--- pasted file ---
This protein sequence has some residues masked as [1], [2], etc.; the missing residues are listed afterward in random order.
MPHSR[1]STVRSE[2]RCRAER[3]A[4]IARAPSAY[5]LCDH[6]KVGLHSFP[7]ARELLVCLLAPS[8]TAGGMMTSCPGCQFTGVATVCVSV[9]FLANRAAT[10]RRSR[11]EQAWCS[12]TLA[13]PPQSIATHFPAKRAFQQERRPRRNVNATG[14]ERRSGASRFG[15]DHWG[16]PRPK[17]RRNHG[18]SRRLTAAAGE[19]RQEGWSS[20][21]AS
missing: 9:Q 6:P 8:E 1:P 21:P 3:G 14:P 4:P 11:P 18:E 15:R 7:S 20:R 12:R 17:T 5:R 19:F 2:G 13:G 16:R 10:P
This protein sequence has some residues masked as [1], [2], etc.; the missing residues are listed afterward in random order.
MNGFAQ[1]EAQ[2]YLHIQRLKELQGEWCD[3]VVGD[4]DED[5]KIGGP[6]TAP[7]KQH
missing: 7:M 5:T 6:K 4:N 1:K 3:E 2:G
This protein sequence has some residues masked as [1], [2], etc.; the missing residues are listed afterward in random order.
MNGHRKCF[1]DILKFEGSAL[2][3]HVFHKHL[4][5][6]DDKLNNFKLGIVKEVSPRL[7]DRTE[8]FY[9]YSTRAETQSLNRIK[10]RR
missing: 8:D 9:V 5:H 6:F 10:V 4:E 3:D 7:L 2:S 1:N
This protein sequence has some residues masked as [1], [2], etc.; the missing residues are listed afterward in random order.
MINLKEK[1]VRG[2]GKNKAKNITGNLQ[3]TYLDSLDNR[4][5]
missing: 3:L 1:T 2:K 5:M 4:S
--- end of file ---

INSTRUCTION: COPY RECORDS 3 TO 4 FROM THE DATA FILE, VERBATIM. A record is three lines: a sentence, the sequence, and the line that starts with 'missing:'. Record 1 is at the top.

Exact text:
This protein sequence has some residues masked as [1], [2], etc.; the missing residues are listed afterward in random order.
MNGHRKCF[1]DILKFEGSAL[2][3]HVFHKHL[4][5][6]DDKLNNFKLGIVKEVSPRL[7]DRTE[8]FY[9]YSTRAETQSLNRIK[10]RR
missing: 8:D 9:V 5:H 6:F 10:V 4:E 3:D 7:L 2:S 1:N
This protein sequence has some residues masked as [1], [2], etc.; the missing residues are listed afterward in random order.
MINLKEK[1]VRG[2]GKNKAKNITGNLQ[3]TYLDSLDNR[4][5]
missing: 3:L 1:T 2:K 5:M 4:S